As more and more Australians become aware of the detrimental impact bad credit can have on their lives, there is more interest in establishing good financial habits and repairing bad credit.
If you are among those who struggle with poor credit, rest assured things can improve for you.
How Do I Know if I Have Poor Credit?
Your creditworthiness (how much of a risk you are for a lender) generally hinges on your credit score. For most people, their credit score is a mysterious three- or four-digit number that appears to have no ties to reality. Hearing your score is 629 or 813 has little impact if you do not understand the credit bureau’s score scale.
This is the score breakdown from Australia’s largest credit bureau, Equifax:
- 0-509- Below Average Credit (also called high-risk credit)
- 510-621- Average Credit
- 622-725- Good Credit
- 726-832-Very Good Credit
- 833-1200- Excellent Credit
How is My Credit Score Calculated?
Calculating a credit score is a complicated process, and several factors influence your credit score.
Here are the points the credit bureau looks at to determine how much of a risk you are to lenders:
- The kind of credit you presently have – home loans, student loans, credit cards, car loans, and so on all have impacts on your score
- Who holds your loans – did you get your loan through a traditional bank or credit union, or did you finance via a non-traditional lender?
- How much credit you have – the size and type of your loans
- How old is your credit – loans that have been around for a while seem to be more stable than newer loans
- How many credit inquiries you have – having many credit inquiries reflects poorly on your credit score
- Your personal information – your age, where you live, and your employment status
- Any defaults – how many credit infringements or overdue payments are in your past
- Court Writs – any court writs of default judgements negatively impact your credit
Six Myths About Your Credit Score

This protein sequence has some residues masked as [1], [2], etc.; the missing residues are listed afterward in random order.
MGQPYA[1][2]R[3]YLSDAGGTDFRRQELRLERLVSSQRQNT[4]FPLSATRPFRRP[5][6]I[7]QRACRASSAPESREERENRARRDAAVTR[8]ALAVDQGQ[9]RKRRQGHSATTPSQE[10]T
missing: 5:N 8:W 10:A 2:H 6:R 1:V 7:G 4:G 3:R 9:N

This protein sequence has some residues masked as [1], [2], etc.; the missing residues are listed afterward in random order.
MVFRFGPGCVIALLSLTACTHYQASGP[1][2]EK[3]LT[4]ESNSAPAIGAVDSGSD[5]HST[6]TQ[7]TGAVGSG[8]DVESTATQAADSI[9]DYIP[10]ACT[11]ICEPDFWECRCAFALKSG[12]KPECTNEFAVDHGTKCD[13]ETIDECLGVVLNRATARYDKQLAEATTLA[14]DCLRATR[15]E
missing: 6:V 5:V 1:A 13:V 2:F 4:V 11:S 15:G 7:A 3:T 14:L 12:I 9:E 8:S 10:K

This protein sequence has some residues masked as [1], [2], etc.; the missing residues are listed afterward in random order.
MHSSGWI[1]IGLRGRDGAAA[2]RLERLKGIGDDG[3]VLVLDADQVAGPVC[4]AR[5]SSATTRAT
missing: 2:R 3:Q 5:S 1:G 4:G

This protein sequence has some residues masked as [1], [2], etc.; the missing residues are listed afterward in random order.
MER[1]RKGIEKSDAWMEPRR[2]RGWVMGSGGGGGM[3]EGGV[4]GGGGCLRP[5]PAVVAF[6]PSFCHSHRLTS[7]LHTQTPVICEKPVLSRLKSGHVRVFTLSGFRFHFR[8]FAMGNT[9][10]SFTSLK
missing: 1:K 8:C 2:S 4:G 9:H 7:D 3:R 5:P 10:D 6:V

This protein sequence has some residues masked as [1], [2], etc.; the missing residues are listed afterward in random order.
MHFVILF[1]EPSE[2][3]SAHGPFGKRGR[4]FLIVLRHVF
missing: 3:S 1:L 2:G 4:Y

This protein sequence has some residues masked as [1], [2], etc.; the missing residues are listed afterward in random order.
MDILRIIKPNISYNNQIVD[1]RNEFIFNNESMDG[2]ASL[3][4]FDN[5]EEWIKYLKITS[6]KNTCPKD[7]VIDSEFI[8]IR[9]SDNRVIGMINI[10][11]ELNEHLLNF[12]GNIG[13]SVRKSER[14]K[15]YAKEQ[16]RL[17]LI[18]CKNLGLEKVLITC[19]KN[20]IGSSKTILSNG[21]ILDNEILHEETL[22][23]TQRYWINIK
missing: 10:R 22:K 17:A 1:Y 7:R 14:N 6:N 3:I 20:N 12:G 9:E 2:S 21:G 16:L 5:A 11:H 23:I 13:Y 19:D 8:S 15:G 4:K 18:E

It is easy to get misinformation about your credit score. Between irresponsible information online and your sister’s best friend’s uncle’s advice, you can end up perfectly confused.
Check out these six myths and see how many incorrect facts you have heard:
1. If You Have No Debt, You Have a Good Credit Score – Unfortunately, this is not true. A part of your credit score is about how reliably you repay your debts. Having no history to show you are creditworthy works against you.
2. Checking Your Credit Score Hurts Your Credit – The truth about this statement is somewhat mixed. There are two types of credit inquiries, and they impact your credit score differently.
- Hard Credit Inquiry – A hard credit inquiry happens when a lender accesses your credit history to determine your creditworthiness. This will impact your credit score
- Soft Credit Inquiry – A soft credit inquiry is when you or a designated representative ask for information about a credit score without the intent of applying for more credit
3. You Must Go Into Debt to Build Credit – This is more of a half-truth than a complete myth. You do need to show you can repay debts regularly. However, having a cellphone contract or a utility bill in your name is a safe way to prove creditworthiness without falling into heavy debt.
4. To Have a Good Credit Score, You Must Have a High Income – While having a steady work history plays a part in your credit score, the amount of money you earn does not predict how well you manage your money. A person with a modest income who makes good decisions and repays debts on time can have a superior credit score to a person who earns a great deal of money but is irresponsible with credit.